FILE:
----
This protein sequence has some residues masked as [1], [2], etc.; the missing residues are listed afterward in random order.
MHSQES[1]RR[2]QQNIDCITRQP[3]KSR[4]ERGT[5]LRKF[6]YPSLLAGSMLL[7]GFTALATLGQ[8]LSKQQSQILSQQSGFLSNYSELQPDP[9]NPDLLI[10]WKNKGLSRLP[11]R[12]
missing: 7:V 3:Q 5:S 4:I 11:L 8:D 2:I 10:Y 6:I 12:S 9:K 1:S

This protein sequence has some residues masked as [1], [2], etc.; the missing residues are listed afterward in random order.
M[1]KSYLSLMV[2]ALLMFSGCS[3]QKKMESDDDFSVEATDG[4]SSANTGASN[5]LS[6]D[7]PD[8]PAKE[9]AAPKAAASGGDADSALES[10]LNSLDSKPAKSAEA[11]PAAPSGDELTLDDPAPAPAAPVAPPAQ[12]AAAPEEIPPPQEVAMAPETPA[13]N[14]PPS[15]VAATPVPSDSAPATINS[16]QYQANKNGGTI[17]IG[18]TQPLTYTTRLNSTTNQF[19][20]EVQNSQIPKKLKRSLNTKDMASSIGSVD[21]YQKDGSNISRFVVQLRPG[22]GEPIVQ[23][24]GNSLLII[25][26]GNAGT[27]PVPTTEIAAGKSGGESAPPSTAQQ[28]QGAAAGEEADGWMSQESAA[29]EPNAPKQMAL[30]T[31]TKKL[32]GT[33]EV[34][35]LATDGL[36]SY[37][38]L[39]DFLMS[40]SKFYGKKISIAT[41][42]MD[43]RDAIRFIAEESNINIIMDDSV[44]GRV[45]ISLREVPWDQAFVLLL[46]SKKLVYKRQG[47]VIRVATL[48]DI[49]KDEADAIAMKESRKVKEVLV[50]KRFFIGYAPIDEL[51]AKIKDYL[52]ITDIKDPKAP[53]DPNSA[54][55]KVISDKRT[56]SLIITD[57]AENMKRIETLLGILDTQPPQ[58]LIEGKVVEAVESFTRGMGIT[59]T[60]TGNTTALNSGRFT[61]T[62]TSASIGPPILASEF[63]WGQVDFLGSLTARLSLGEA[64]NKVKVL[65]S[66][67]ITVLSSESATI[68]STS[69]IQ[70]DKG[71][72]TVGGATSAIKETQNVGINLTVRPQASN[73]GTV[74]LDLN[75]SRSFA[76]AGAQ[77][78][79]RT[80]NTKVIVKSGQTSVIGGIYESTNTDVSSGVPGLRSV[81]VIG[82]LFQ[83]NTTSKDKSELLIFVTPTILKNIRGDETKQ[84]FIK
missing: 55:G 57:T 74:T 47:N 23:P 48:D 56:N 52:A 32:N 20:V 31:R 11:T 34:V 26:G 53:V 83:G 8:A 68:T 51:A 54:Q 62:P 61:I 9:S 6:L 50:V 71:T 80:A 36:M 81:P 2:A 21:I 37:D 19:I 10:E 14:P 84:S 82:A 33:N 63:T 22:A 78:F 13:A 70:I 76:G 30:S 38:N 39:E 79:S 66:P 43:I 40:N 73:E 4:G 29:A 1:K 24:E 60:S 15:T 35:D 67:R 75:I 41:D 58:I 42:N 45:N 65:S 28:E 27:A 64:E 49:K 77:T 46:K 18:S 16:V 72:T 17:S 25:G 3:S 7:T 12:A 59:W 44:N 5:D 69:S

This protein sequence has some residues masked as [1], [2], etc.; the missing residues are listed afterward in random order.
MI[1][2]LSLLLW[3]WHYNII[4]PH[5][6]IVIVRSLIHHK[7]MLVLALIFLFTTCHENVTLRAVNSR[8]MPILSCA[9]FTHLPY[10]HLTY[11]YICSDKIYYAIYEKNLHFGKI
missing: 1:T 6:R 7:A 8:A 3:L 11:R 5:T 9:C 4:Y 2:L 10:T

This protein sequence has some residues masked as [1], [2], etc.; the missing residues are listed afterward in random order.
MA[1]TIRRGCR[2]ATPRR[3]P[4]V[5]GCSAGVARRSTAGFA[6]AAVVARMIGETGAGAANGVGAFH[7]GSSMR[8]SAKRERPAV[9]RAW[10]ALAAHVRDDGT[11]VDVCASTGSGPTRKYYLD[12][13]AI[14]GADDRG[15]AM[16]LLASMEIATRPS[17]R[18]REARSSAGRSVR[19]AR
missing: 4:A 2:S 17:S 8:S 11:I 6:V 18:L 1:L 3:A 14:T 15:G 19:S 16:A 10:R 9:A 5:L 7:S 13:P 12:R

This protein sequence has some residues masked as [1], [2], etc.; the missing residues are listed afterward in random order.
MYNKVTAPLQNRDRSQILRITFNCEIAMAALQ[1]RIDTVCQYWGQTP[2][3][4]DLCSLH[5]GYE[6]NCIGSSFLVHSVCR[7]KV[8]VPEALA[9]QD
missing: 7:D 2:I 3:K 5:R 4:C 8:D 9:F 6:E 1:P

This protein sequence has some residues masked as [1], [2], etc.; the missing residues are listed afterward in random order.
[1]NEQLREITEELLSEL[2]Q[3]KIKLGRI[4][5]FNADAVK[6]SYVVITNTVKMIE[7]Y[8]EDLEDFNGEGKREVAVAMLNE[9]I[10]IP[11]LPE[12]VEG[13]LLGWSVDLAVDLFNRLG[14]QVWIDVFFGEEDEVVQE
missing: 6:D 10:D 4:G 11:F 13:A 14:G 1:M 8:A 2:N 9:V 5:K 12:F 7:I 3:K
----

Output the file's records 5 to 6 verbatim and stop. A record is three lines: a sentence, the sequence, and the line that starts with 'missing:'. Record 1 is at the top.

This protein sequence has some residues masked as [1], [2], etc.; the missing residues are listed afterward in random order.
MYNKVTAPLQNRDRSQILRITFNCEIAMAALQ[1]RIDTVCQYWGQTP[2][3][4]DLCSLH[5]GYE[6]NCIGSSFLVHSVCR[7]KV[8]VPEALA[9]QD
missing: 7:D 2:I 3:K 5:R 4:C 8:D 9:F 6:E 1:P

This protein sequence has some residues masked as [1], [2], etc.; the missing residues are listed afterward in random order.
[1]NEQLREITEELLSEL[2]Q[3]KIKLGRI[4][5]FNADAVK[6]SYVVITNTVKMIE[7]Y[8]EDLEDFNGEGKREVAVAMLNE[9]I[10]IP[11]LPE[12]VEG[13]LLGWSVDLAVDLFNRLG[14]QVWIDVFFGEEDEVVQE
missing: 6:D 10:D 4:G 11:F 13:A 14:G 1:M 8:A 2:N 9:V 5:K 12:F 7:I 3:K